A crowd of about 30 people cheered as a proposal to shrink lot sizes and square footage in Edinburgh’s Timbergate subdivision was denied Monday.

The subdivision at Timbergate Golf Course has been under construction for 24 years, with about 67 home lots sold so far, but the development process has been much slower than expected.

The biggest year for homes sales in the subdivision was in 2021 when 10 lots were sold, said Wade Watson, Edinburgh planning director.

The development project is still active as several homes are under construction. But Michigan-based Amos Investment Corporation, the original developer, is seeking to sell the undeveloped land to another developer.

Gradison Land Development, of Indianapolis, and Virginia homebuilder Ryan Homes were seeking to take over the development of the final two sections of Timbergate. But the Edinburgh Plan Commission and the Edinburgh Town Council both disagreed with changes to development standards the companies proposed.

The development was zoned planned unit development, or PUD, 24 years ago. A PUD allows for special zoning standards that are specific to the developer’s vision for a property. For Timbergate that includes large lot sizes, landscaping, streets lined with trees and all-brick homes.

In October the plan commission renewed the PUD for another five years but gave the proposed changes to the PUD an unfavorable recommendation. That proposal would have decreased lot sizes and home square footage, and allowed fiber cement siding on up to 75% of home exteriors, town documents show.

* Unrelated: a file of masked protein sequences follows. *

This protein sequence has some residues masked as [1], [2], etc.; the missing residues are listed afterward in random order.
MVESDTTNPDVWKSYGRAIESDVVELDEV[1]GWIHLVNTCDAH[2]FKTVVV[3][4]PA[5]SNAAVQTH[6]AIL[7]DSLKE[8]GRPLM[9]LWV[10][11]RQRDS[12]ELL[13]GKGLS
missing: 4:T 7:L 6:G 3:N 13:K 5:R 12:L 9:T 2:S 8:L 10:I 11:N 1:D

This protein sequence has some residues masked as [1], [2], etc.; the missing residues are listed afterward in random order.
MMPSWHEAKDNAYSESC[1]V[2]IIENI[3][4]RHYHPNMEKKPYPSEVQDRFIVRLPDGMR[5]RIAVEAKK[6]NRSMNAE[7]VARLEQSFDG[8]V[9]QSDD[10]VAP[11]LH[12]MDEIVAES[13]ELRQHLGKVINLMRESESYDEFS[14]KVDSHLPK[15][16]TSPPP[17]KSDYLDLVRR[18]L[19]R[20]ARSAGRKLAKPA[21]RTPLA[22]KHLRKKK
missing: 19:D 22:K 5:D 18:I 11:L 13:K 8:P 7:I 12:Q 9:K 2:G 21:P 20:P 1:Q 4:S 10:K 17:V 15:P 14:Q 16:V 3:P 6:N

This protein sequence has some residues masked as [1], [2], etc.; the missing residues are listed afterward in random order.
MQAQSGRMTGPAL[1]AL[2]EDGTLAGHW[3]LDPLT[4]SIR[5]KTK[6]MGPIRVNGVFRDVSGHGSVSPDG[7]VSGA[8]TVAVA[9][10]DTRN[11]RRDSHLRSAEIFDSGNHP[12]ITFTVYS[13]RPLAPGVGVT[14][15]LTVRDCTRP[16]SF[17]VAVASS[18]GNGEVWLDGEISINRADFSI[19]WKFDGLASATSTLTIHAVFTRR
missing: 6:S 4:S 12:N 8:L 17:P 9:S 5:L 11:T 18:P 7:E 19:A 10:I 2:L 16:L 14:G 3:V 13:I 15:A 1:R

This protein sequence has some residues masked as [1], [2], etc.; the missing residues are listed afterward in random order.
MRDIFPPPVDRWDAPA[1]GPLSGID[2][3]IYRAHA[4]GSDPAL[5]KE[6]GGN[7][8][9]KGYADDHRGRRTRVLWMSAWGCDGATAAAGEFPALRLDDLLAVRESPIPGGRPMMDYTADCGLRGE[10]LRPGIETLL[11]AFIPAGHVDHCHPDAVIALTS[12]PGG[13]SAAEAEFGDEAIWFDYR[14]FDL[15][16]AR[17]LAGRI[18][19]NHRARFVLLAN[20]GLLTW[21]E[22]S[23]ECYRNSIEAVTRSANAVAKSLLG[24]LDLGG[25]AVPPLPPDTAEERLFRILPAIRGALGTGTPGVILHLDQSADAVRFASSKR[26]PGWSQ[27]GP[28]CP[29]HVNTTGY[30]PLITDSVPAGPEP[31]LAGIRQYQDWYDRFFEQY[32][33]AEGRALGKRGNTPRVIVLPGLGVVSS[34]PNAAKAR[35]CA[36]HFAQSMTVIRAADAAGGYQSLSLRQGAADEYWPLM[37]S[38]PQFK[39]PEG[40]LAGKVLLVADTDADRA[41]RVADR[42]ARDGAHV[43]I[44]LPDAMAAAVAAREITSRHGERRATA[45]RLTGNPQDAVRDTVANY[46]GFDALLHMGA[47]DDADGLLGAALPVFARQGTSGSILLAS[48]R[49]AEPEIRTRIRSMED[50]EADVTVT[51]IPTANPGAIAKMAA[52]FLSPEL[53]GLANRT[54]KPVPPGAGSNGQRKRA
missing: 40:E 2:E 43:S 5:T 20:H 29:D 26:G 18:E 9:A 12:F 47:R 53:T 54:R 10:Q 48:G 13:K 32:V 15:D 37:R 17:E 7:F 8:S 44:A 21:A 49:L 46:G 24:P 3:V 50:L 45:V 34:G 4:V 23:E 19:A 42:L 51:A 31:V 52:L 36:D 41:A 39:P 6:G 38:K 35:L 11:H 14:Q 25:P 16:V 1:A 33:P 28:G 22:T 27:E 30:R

The plan commission made that decision in front of a crowd of over 60 residents after hearing comments from neighbors who want to see the current standards continue, according to minutes from the meeting.

Interest in the proposal continued Monday when about 30 residents attended the town council meeting, which was held at the Edinburgh Community High School cafeteria due to the anticipated crowd. Residents again called for the standards to continue.

Several said those standards are why those have chosen to make their home in the development. Others were concerned that views of fiber cement-sided homes on smaller lots would lower the reputation of the golf course.

Representatives from Gradison emphasized the homes were a good product that is selling well in Johnson County and Indianapolis. The homes would have been similar to houses with an average sale price of $325,000 in the Briar Creek and Briar Estates neighborhoods in Whiteland, said Ryan Mears, an attorney representing Gradison.

Gradison would have invested more than $9 million to prepare the lots for development. With that level of investment, the changes to the PUD were needed because the developer wants to move the lots more quickly than Amos had, Mears said.

“At our trajectory, we estimate around 48 sales per year or 12 per quarter. We believe we would be sold out in less than four years. So, what has taken 20-plus years to get to 70 homes, we believe we can do in less than four years,” Mears said. “We’ve done it before and we can do it again.”

The Gradison proposal would have added 181 new homes to the town and the neighborhood that straddles Johnson and Shelby counties.

After a lengthy public hearing, the council voted 3-1 to deny Gradison’s petition to edit the PUD, with council member Jeff Simpson voting against the denial.

Since changes to the PUD were turned down, future development at Timbergate is now in limbo. Unless another developer comes forward, Section 3 and 4 of Timbergate won’t be built, said Dan Cartwright, town manager.

All lots in Sections 1 and 2 of the development are sold, with most occupied or under construction. Part of Section 3 has been platted but cannot be built on without another investor because Amos has not built roads or utility connections, Cartwright said.

Until a new developer comes forward, the land will remain grassy space on the golf course.